Combined Production and Resources Board

Last updated

The Combined Production and Resources Board was a temporary World War II government agency that allocated the combined economic resources of the United States and Britain. It was set up by President Franklin D. Roosevelt and Prime Minister Winston Churchill on June 9, 1942. [1] Canada, after insisting on its economic importance, was given a place on the board in November, 1942. [2] The Board closed down at the end of December 1945. [3]



The mission of the Board set out by Roosevelt and Churchill was twofold: [4]


The Board was charged by the Combined Chiefs of Staff to take all relevant production factors into account, for the maximum utilization of the productive resources available to the United States, Britain and its Commonwealth, and the United Nations at war. It was disbanded at the end of the war. The Board fought jurisdictional battles with a comparable agency, the Combined Munitions Assignment Board, which was part of the Combined Chiefs of Staff (which had its British and American branches). [5] The American side was chaired by Roosevelt's top aide Harry Hopkins. The British usually favored the Board, while the Americans favored the Agency. [6]


The need for the Combined Production and Resources Board was underscored in 1942 when it called on the War Department for details on the material requirements of the Army (including the Air Force) for the next 18 months. Each unit in the War Department had been accustomed to ordering directly from industry, giving out high priorities based on rough estimates, with no coordination or overall picture. Some 28,000 man-hours of work analyzed 17,000 items of procurement, and discovered what would be needed and when. The result was revolutionary, as haphazard methods gave way to systematic statistical results, broken down quarterly, that showed what the Army would purchase in terms of production, construction, and maintenance. [7]

It coordinated activity with two similar combined boards, the Combined Food Board and the Combined Raw Materials Board.

Political scientists who have studied the Board say that on the whole it was ineffective. The official history of the War Production Board says the CPRB "never realized" its opportunity: [8]

Despite early efforts, CPRB did not engage in comprehensive production planning or in the long-term strategic planning of economic resources. The American and British production programs for 1943 were not combined into a single integrated program, adjusted to the strategic requirements of the war. CPRB's isolation from the sources of decision regarding production objectives, its failure to develop an effective organization, its deference to other agencies and its tardiness in asserting its jurisdiction, the inadequacy of program planning by the agencies upon whom CPRB relied for forecasts of requirements, the delay of the Combined Chiefs of Staff in formulating strategic objectives for 1943—all these contributed to a result that saw adjustments in the American and British production programs for 1943 made by the appropriate national authorities in each case, rather than through combined machinery.


See also


  1. "Combined Production and Resources Board" in The New International Year Book: 1942 (1943) p 163
  2. John Herd Thompson; Stephen J. Randall (2010). Canada and the United States: Ambivalent Allies. University of Georgia Press. p. 155.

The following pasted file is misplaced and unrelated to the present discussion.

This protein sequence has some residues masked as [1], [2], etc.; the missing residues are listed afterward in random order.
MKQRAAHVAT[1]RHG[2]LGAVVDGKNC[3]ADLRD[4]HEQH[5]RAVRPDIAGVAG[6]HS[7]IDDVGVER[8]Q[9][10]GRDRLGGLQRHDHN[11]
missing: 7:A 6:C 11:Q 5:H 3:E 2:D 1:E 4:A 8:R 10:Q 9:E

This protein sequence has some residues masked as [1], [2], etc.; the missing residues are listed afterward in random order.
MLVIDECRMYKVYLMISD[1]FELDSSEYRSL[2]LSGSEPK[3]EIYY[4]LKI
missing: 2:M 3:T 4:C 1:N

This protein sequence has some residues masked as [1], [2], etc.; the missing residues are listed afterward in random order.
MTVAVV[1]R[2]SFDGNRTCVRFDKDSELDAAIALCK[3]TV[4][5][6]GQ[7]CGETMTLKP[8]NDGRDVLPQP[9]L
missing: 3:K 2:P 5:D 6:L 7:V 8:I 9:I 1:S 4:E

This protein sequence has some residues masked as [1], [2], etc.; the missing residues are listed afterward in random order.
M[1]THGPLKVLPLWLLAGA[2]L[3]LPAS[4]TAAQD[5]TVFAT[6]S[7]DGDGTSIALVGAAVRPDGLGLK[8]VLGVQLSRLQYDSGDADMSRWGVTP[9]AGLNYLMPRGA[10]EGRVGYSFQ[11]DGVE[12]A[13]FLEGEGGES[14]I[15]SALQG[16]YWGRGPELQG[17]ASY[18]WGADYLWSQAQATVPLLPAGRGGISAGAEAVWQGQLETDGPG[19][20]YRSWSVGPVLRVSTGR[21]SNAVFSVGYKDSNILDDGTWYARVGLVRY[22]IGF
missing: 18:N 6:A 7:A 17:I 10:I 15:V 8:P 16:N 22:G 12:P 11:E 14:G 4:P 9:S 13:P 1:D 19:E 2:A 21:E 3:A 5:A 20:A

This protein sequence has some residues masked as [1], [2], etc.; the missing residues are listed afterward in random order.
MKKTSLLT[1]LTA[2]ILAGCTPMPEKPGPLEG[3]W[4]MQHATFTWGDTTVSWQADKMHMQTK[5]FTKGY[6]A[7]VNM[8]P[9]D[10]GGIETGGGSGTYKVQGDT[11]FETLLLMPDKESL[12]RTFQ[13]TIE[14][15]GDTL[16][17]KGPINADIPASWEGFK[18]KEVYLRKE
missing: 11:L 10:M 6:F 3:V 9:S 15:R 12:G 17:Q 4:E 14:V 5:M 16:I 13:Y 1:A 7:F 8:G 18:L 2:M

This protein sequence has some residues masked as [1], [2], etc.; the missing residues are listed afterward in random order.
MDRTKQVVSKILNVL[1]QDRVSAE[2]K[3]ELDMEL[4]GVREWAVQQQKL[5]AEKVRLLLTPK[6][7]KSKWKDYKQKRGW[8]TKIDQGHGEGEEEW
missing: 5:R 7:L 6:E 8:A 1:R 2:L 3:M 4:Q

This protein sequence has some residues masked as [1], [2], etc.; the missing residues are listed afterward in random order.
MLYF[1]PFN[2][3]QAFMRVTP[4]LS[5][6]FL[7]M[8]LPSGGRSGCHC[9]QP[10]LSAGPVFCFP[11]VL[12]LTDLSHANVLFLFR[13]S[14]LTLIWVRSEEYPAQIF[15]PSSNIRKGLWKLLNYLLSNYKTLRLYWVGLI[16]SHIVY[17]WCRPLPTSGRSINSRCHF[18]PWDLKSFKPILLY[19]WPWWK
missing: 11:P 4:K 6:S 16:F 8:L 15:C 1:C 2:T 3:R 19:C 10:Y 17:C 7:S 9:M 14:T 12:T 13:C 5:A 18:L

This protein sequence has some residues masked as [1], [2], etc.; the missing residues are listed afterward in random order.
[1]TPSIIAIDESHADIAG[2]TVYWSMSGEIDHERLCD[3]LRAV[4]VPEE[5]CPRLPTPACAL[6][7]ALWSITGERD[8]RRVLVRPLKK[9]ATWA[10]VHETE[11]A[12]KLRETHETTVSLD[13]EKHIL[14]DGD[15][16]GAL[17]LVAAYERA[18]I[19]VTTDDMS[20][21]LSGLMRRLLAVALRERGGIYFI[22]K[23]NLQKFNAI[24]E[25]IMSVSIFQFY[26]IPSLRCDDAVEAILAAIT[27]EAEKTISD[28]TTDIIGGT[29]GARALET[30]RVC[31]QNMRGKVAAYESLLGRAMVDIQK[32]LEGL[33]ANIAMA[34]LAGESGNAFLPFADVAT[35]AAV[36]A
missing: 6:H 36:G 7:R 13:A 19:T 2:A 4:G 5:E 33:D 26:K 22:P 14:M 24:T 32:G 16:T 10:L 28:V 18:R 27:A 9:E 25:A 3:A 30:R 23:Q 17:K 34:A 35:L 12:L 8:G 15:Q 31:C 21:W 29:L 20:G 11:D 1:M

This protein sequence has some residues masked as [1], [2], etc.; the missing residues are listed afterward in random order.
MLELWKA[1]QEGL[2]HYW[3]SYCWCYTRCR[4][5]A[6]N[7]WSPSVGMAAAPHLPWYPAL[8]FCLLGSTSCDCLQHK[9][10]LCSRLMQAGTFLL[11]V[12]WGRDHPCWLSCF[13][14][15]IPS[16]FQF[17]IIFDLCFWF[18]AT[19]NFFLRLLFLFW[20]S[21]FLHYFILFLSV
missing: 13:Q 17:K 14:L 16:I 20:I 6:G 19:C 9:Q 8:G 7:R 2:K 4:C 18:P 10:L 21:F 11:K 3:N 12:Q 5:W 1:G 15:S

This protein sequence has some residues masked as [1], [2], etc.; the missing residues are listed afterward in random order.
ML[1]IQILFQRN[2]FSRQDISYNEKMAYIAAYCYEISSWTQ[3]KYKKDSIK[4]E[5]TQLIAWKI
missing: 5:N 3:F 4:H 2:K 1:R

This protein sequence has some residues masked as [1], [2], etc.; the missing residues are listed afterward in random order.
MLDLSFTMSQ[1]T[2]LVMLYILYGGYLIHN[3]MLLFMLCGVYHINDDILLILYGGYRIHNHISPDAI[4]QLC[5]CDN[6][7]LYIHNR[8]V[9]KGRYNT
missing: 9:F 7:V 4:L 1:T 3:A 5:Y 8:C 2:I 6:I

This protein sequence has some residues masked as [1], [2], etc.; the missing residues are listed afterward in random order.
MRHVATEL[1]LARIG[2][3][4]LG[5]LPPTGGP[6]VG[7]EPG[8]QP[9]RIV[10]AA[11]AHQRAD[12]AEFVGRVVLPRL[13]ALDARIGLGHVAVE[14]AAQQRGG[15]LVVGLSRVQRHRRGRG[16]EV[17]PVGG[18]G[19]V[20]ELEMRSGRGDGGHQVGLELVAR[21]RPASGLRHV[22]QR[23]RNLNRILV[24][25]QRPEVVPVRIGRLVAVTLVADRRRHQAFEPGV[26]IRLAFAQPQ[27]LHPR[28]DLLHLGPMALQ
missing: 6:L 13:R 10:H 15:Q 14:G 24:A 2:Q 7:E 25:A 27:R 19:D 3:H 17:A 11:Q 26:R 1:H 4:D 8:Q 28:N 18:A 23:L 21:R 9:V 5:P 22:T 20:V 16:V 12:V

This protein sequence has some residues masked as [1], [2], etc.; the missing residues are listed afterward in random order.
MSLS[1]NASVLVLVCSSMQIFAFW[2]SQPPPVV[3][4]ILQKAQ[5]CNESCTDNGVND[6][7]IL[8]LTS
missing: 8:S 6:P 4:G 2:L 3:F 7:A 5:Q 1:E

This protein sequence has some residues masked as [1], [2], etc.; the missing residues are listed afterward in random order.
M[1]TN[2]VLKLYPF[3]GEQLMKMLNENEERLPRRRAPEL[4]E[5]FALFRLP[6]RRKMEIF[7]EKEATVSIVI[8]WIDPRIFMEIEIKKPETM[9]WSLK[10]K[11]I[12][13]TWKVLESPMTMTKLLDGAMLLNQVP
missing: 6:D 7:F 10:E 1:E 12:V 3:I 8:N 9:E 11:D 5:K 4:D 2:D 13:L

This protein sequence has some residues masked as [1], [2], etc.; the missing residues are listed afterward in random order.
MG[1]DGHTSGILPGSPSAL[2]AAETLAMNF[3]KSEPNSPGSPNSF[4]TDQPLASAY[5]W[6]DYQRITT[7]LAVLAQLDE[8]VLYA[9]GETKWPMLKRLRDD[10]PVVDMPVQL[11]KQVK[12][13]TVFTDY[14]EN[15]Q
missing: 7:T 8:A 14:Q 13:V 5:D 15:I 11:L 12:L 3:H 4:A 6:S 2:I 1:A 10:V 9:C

3. Keesing's Contemporary Archives Volume V, December, 1945 Page 7595
  4. Keesing's Contemporary Archives Volume IV, June, 1942 Page 5211
  5. Organisation & Equipment for War. CUP Archive. p. 17.
  6. Jean Edward Smith (2014). Lucius D. Clay: An American Life. Henry Holt. pp. 154–55.
  7. R. Elberton Smith, The Army and Economic Mobilization (1959) pp 580-82
  8. Bureau of Demobilization, United States. Civilian Production Administration. Industrial mobilization for war: history of the War Industrial Mobilization for War: History of the War Production Board and Predecessor Agencies: 1940-1945 (1947) p 225

Further reading

Related Research Articles

Total war is warfare that includes any and all civilian-associated resources and infrastructure as legitimate military targets, mobilizes all of the resources of society to fight the war, and gives priority to warfare over non-combatant needs.

Joint Chiefs of Staff Body of senior uniformed leaders in the U. S. Department of Defense which advises the President on military matters

The Joint Chiefs of Staff (JCS) is the body of the most senior uniformed leaders within the United States Department of Defense, that advises the president of the United States, the secretary of defense, the Homeland Security Council and the National Security Council on military matters. The composition of the Joint Chiefs of Staff is defined by statute and consists of a chairman (CJCS), a vice chairman (VJCS), the service chiefs of the Army, Marine Corps, Navy, Air Force, Space Force, and the chief of the National Guard Bureau. Each of the individual service chiefs, outside their JCS obligations, work directly under the secretaries of their respective military departments, e.g. the secretary of the Army, the secretary of the Navy, and the secretary of the Air Force.

Europe first, also known as Germany first, was the key element of the grand strategy agreed upon by the United States and the United Kingdom during World War II. According to this policy, the United States and the United Kingdom would use the preponderance of their resources to subdue Nazi Germany in Europe first. Simultaneously, they would fight a holding action against Japan in the Pacific, using fewer resources. After the defeat of Germany—considered the greatest threat to the UK and the Soviet Union—all Allied forces could be concentrated against Japan.

Combined Chiefs of Staff Supreme military staff for the United States and Britain during World War II

The Combined Chiefs of Staff (CCS) was the supreme military staff for the United States and Britain during World War II. It set all the major policy decisions for the two nations, subject to the approvals of British Prime Minister Winston Churchill and U.S. President Franklin D. Roosevelt.

The United States maintained its Constitutional Republic government structure throughout World War II. Certain expediencies were taken within the existing structure of the Federal government, such as conscription and other violations of civil liberties, and the internment and later dispersal of Japanese-Americans. Still, elections were held as scheduled in 1944.

War Shipping Administration